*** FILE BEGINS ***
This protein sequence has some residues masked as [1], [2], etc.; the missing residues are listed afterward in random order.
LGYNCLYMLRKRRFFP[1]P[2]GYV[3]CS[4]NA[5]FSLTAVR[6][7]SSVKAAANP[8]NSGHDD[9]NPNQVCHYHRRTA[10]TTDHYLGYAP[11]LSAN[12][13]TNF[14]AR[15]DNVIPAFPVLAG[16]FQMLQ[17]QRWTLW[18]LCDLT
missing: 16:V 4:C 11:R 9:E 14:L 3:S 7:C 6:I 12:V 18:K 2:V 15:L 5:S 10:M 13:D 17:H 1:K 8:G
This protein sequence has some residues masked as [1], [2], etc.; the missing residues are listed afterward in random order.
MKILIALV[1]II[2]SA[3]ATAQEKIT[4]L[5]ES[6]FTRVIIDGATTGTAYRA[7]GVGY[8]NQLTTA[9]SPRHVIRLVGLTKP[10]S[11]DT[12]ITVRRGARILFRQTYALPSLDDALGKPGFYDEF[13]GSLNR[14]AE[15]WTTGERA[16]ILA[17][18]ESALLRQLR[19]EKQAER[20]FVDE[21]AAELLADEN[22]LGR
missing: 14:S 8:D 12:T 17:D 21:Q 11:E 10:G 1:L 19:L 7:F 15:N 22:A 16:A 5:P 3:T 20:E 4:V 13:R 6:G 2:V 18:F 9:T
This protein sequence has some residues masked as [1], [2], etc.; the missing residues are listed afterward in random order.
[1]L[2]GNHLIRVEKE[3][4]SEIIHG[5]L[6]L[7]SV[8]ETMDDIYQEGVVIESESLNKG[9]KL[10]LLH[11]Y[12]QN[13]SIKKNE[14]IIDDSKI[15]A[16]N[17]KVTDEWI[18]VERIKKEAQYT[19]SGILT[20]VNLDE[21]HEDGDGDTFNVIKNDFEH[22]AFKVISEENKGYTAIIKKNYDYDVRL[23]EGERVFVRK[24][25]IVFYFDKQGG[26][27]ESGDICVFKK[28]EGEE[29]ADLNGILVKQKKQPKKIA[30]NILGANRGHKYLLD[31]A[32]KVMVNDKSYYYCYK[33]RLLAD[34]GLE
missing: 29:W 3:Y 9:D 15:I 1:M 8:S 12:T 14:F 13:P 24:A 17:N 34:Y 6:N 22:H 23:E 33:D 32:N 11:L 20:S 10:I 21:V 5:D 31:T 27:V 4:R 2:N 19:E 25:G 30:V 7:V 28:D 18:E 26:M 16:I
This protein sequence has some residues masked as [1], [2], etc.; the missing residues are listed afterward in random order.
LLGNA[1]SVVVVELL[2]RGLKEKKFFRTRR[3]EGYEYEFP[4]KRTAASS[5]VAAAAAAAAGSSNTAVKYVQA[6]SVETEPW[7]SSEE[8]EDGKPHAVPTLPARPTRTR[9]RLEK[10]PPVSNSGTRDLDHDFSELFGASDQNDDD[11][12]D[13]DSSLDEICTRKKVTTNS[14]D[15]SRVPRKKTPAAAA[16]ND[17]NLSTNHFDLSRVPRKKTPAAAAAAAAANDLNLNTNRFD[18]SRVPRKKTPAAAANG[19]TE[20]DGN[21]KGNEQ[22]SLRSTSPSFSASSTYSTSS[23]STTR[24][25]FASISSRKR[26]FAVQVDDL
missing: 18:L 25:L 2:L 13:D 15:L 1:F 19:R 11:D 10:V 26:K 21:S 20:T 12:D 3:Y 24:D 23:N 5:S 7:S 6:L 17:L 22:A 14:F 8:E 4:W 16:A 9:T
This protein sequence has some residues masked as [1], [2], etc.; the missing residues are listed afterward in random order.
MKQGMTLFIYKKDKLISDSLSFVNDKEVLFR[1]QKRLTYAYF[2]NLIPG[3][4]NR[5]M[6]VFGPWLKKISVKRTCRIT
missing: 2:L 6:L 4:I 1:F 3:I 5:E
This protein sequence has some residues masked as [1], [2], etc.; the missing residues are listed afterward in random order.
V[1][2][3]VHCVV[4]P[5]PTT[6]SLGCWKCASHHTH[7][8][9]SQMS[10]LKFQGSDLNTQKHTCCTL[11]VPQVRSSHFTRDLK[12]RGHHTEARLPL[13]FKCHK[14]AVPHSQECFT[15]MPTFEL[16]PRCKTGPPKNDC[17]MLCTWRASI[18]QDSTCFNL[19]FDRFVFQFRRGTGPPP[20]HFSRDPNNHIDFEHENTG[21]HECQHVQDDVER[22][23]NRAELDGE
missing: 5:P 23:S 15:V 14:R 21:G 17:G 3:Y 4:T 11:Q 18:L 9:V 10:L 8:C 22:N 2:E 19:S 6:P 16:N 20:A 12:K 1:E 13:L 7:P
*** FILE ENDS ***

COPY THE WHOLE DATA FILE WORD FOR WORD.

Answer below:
This protein sequence has some residues masked as [1], [2], etc.; the missing residues are listed afterward in random order.
LGYNCLYMLRKRRFFP[1]P[2]GYV[3]CS[4]NA[5]FSLTAVR[6][7]SSVKAAANP[8]NSGHDD[9]NPNQVCHYHRRTA[10]TTDHYLGYAP[11]LSAN[12][13]TNF[14]AR[15]DNVIPAFPVLAG[16]FQMLQ[17]QRWTLW[18]LCDLT
missing: 16:V 4:C 11:R 9:E 14:L 3:S 7:C 6:I 12:V 18:K 2:V 15:L 5:S 10:M 13:D 17:H 1:K 8:G
This protein sequence has some residues masked as [1], [2], etc.; the missing residues are listed afterward in random order.
MKILIALV[1]II[2]SA[3]ATAQEKIT[4]L[5]ES[6]FTRVIIDGATTGTAYRA[7]GVGY[8]NQLTTA[9]SPRHVIRLVGLTKP[10]S[11]DT[12]ITVRRGARILFRQTYALPSLDDALGKPGFYDEF[13]GSLNR[14]AE[15]WTTGERA[16]ILA[17][18]ESALLRQLR[19]EKQAER[20]FVDE[21]AAELLADEN[22]LGR
missing: 14:S 8:D 12:T 17:D 21:Q 11:E 10:G 1:L 19:L 7:F 15:N 22:A 16:A 5:P 3:T 20:E 4:V 13:R 6:G 2:V 18:F 9:T
This protein sequence has some residues masked as [1], [2], etc.; the missing residues are listed afterward in random order.
[1]L[2]GNHLIRVEKE[3][4]SEIIHG[5]L[6]L[7]SV[8]ETMDDIYQEGVVIESESLNKG[9]KL[10]LLH[11]Y[12]QN[13]SIKKNE[14]IIDDSKI[15]A[16]N[17]KVTDEWI[18]VERIKKEAQYT[19]SGILT[20]VNLDE[21]HEDGDGDTFNVIKNDFEH[22]AFKVISEENKGYTAIIKKNYDYDVRL[23]EGERVFVRK[24][25]IVFYFDKQGG[26][27]ESGDICVFKK[28]EGEE[29]ADLNGILVKQKKQPKKIA[30]NILGANRGHKYLLD[31]A[32]KVMVNDKSYYYCYK[33]RLLAD[34]GLE
missing: 29:W 3:Y 9:D 15:I 1:M 8:S 12:T 14:F 13:P 24:A 17:N 34:Y 6:N 22:H 23:E 33:D 32:N 11:L 20:S 10:I 21:V 5:D 31:T 27:V 4:R 2:N 19:E 25:G 30:V 7:V 28:D 18:E 26:M 16:I
This protein sequence has some residues masked as [1], [2], etc.; the missing residues are listed afterward in random order.
LLGNA[1]SVVVVELL[2]RGLKEKKFFRTRR[3]EGYEYEFP[4]KRTAASS[5]VAAAAAAAAGSSNTAVKYVQA[6]SVETEPW[7]SSEE[8]EDGKPHAVPTLPARPTRTR[9]RLEK[10]PPVSNSGTRDLDHDFSELFGASDQNDDD[11][12]D[13]DSSLDEICTRKKVTTNS[14]D[15]SRVPRKKTPAAAA[16]ND[17]NLSTNHFDLSRVPRKKTPAAAAAAAAANDLNLNTNRFD[18]SRVPRKKTPAAAANG[19]TE[20]DGN[21]KGNEQ[22]SLRSTSPSFSASSTYSTSS[23]STTR[24][25]FASISSRKR[26]FAVQVDDL
missing: 18:L 25:L 2:L 13:D 15:L 1:F 19:R 11:D 10:V 26:K 21:S 20:T 12:D 3:Y 24:D 23:N 5:S 7:S 6:L 17:L 22:A 14:F 8:E 4:W 16:A 9:T
This protein sequence has some residues masked as [1], [2], etc.; the missing residues are listed afterward in random order.
MKQGMTLFIYKKDKLISDSLSFVNDKEVLFR[1]QKRLTYAYF[2]NLIPG[3][4]NR[5]M[6]VFGPWLKKISVKRTCRIT
missing: 2:L 6:L 4:I 1:F 3:I 5:E
This protein sequence has some residues masked as [1], [2], etc.; the missing residues are listed afterward in random order.
V[1][2][3]VHCVV[4]P[5]PTT[6]SLGCWKCASHHTH[7][8][9]SQMS[10]LKFQGSDLNTQKHTCCTL[11]VPQVRSSHFTRDLK[12]RGHHTEARLPL[13]FKCHK[14]AVPHSQECFT[15]MPTFEL[16]PRCKTGPPKNDC[17]MLCTWRASI[18]QDSTCFNL[19]FDRFVFQFRRGTGPPP[20]HFSRDPNNHIDFEHENTG[21]HECQHVQDDVER[22][23]NRAELDGE
missing: 5:P 23:S 15:V 14:R 21:G 17:G 3:Y 4:T 11:Q 18:L 9:V 10:L 8:C 22:N 2:E 19:S 6:P 16:N 20:A 12:K 1:E 13:L 7:P